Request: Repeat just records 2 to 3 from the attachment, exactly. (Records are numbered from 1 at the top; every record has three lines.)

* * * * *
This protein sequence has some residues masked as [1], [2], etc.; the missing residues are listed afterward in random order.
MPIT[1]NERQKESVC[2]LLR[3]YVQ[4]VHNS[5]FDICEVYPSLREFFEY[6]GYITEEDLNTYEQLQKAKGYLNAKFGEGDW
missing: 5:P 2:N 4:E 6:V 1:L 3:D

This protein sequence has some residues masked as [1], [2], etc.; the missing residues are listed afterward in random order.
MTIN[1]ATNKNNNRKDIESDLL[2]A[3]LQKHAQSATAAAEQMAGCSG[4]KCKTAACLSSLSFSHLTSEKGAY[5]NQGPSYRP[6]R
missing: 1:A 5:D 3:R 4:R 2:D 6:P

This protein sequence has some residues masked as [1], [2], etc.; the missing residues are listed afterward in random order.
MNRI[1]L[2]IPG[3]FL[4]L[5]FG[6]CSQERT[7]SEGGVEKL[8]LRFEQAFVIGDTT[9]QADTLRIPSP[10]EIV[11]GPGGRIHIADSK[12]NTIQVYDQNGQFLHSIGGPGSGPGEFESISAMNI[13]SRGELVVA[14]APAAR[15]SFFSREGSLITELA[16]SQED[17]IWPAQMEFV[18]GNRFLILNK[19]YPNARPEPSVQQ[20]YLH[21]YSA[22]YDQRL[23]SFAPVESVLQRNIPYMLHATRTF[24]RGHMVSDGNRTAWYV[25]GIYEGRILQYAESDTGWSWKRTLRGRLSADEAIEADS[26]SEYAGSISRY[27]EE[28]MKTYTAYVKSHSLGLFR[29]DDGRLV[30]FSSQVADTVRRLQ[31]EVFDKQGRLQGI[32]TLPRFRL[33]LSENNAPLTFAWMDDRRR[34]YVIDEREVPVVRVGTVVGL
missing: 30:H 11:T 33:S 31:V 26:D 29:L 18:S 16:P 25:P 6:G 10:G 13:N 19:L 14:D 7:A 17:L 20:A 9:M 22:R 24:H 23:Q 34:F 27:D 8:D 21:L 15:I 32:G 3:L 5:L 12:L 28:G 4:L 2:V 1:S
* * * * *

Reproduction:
This protein sequence has some residues masked as [1], [2], etc.; the missing residues are listed afterward in random order.
MTIN[1]ATNKNNNRKDIESDLL[2]A[3]LQKHAQSATAAAEQMAGCSG[4]KCKTAACLSSLSFSHLTSEKGAY[5]NQGPSYRP[6]R
missing: 1:A 5:D 3:R 4:R 2:D 6:P

This protein sequence has some residues masked as [1], [2], etc.; the missing residues are listed afterward in random order.
MNRI[1]L[2]IPG[3]FL[4]L[5]FG[6]CSQERT[7]SEGGVEKL[8]LRFEQAFVIGDTT[9]QADTLRIPSP[10]EIV[11]GPGGRIHIADSK[12]NTIQVYDQNGQFLHSIGGPGSGPGEFESISAMNI[13]SRGELVVA[14]APAAR[15]SFFSREGSLITELA[16]SQED[17]IWPAQMEFV[18]GNRFLILNK[19]YPNARPEPSVQQ[20]YLH[21]YSA[22]YDQRL[23]SFAPVESVLQRNIPYMLHATRTF[24]RGHMVSDGNRTAWYV[25]GIYEGRILQYAESDTGWSWKRTLRGRLSADEAIEADS[26]SEYAGSISRY[27]EE[28]MKTYTAYVKSHSLGLFR[29]DDGRLV[30]FSSQVADTVRRLQ[31]EVFDKQGRLQGI[32]TLPRFRL[33]LSENNAPLTFAWMDDRRR[34]YVIDEREVPVVRVGTVVGL
missing: 30:H 11:T 33:S 31:V 26:D 29:L 18:S 16:P 25:P 6:G 10:G 13:N 19:L 14:D 7:A 17:L 20:A 9:M 22:R 24:H 23:Q 34:F 27:D 8:D 21:L 15:I 32:G 3:L 5:L 12:L 28:G 4:L 2:V 1:S